About Peter Leffkowitz
At 50, he's got a lot under his belt. But he'll only let you know if it's part of what you need to know. When you meet him, he'll be in Carhartt coveralls with a dog attached to his side. "Oh, My God, we're getting trained by a carpenter with a college degree." Almost. No degree.
You get driven to his ranch and the first things you realize is the congruence between how he is and how he works. Handmade, solid, extra thick, honest. Each thing is only what it needs to be. You've walked into true work ethic that parallels an almost 'Amish like' reasoning. There is always a team of horses hitched up. A heavy draft horse team, hooked up to a farm implement or wagon. He works a seventy five acre ranch without tractors. Just draft horses and mules. He once told me, (I oversee the financial side of his companies), "You can't harness up a team every morning, bringing a different mood or character into the barn. The inconsistency makes your horses (or staff) nervous about what you expect from them. People also lose trust in you when your persona changes daily".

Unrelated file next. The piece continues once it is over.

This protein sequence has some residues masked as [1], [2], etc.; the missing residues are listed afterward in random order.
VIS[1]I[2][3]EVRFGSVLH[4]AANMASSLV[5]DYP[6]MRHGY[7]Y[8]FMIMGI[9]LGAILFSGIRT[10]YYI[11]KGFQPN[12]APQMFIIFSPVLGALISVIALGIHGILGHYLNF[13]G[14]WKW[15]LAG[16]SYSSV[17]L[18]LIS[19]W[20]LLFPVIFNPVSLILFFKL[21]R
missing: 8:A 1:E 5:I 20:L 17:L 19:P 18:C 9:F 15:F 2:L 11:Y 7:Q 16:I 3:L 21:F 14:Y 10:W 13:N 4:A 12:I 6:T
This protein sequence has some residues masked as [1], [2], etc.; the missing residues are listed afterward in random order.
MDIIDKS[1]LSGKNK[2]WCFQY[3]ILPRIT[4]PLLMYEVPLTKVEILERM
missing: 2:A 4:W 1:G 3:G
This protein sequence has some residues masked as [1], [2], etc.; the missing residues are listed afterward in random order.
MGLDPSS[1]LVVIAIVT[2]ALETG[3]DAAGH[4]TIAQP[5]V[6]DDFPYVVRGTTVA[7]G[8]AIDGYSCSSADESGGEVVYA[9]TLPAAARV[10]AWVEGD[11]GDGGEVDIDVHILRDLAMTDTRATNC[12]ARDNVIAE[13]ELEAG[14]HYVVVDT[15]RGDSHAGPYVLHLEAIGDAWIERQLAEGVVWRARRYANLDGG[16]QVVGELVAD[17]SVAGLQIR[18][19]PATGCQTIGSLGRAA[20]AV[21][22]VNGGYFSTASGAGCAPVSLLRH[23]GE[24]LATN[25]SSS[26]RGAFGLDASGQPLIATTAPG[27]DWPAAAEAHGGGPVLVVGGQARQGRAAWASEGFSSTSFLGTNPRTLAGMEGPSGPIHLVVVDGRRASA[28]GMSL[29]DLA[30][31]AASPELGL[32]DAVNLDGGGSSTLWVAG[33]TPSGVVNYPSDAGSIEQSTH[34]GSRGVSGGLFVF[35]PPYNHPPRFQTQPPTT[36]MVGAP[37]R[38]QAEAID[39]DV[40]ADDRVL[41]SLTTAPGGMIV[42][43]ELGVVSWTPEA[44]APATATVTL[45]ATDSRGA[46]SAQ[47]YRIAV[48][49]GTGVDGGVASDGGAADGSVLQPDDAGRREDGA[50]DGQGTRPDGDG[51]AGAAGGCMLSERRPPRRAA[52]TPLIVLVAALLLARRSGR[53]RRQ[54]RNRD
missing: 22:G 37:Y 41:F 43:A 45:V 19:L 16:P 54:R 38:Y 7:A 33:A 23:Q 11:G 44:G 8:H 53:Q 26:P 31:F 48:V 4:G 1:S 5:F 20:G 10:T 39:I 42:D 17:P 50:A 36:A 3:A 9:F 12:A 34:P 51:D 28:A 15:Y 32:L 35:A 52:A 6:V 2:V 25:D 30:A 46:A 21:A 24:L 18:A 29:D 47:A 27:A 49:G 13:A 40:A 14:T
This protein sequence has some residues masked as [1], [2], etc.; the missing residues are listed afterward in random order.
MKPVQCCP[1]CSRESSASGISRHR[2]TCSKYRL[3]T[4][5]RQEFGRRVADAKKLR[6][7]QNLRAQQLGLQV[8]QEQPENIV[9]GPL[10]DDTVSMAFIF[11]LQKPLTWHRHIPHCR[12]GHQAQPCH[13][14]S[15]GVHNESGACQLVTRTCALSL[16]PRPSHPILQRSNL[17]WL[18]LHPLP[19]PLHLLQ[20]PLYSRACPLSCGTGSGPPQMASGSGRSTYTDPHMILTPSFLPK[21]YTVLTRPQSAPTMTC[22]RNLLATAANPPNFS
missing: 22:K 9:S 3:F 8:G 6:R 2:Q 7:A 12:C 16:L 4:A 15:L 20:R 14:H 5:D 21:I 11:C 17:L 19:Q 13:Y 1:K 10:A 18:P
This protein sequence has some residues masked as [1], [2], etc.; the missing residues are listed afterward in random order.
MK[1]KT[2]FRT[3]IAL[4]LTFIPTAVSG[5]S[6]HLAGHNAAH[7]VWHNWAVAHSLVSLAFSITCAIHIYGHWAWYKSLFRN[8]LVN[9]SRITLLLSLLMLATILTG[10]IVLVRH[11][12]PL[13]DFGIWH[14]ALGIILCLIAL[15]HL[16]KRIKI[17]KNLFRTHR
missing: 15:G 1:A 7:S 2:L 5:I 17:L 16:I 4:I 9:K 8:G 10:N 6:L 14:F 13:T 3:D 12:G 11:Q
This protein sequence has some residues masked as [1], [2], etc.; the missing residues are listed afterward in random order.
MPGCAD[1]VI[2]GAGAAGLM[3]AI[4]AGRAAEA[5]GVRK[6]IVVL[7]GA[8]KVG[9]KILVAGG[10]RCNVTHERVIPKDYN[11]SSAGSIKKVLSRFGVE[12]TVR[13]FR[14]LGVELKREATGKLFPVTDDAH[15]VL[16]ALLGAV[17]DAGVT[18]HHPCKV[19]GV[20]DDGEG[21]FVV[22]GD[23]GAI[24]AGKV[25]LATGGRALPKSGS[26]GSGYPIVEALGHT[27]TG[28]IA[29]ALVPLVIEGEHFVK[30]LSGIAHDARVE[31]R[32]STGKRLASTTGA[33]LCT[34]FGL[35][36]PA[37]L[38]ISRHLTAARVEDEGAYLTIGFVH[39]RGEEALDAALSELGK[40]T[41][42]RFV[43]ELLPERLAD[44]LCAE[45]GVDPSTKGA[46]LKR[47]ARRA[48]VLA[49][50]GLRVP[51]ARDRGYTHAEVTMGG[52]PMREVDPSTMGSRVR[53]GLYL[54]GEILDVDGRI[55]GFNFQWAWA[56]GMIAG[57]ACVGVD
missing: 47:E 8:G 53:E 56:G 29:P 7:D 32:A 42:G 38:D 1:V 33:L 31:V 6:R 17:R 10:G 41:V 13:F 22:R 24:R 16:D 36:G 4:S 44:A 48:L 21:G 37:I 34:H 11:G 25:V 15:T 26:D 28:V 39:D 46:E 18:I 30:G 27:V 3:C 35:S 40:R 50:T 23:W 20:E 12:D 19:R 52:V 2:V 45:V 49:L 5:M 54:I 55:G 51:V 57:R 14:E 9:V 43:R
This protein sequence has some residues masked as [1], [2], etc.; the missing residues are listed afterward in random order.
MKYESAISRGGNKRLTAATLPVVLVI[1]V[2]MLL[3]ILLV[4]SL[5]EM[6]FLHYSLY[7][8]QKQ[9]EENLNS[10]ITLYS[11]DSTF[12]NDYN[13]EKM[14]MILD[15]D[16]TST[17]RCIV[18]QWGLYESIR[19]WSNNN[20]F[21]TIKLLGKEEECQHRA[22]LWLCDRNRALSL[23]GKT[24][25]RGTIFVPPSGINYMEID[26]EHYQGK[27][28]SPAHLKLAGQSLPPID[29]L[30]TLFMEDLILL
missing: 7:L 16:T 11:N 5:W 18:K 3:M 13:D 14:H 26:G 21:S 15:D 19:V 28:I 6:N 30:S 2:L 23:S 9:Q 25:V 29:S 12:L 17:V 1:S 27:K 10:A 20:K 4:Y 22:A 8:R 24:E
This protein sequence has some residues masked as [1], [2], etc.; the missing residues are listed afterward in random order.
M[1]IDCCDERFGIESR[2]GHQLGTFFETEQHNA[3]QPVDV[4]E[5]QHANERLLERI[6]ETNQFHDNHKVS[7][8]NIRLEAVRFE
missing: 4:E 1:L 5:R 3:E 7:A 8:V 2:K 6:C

Be warned, when he listens to you, he slides past everything you want him to be a part of. He settles instead into what is really there, and only there. Somehow, he peels you. No matter how many layers you put on, the man finds your truth and that's what he works with. Some come and go in that discomfort. Some find excitement, renewal and real peace in their discoveries. These folks become Morgan Consulting Group clients and more important, his personal guests.
When you study his progression it appears that he has always stayed on the "front line" of a job long enough to get it figured. Then he starts this tweaking process and before you realize he's produced a system that appears more logical, ergonomic... it fits the user better. This has always thrust him into a demonstrating or teaching role.
For instance, 2 years at the University of Wisconsin at Oshkosh was enough. He couldn't see wasting 2 more years on pre-coursework before he touched a real kitchen in his hospitality management curriculum. So, he quits, waits tables at Victoria Station Restaurant until he can afford the flight to London. He arrives in 1976 and does an apprenticeship as a Sous Chef at Frederick's of Augusta in Islington. Peter returns to the States with great ideas and still no culinary degree.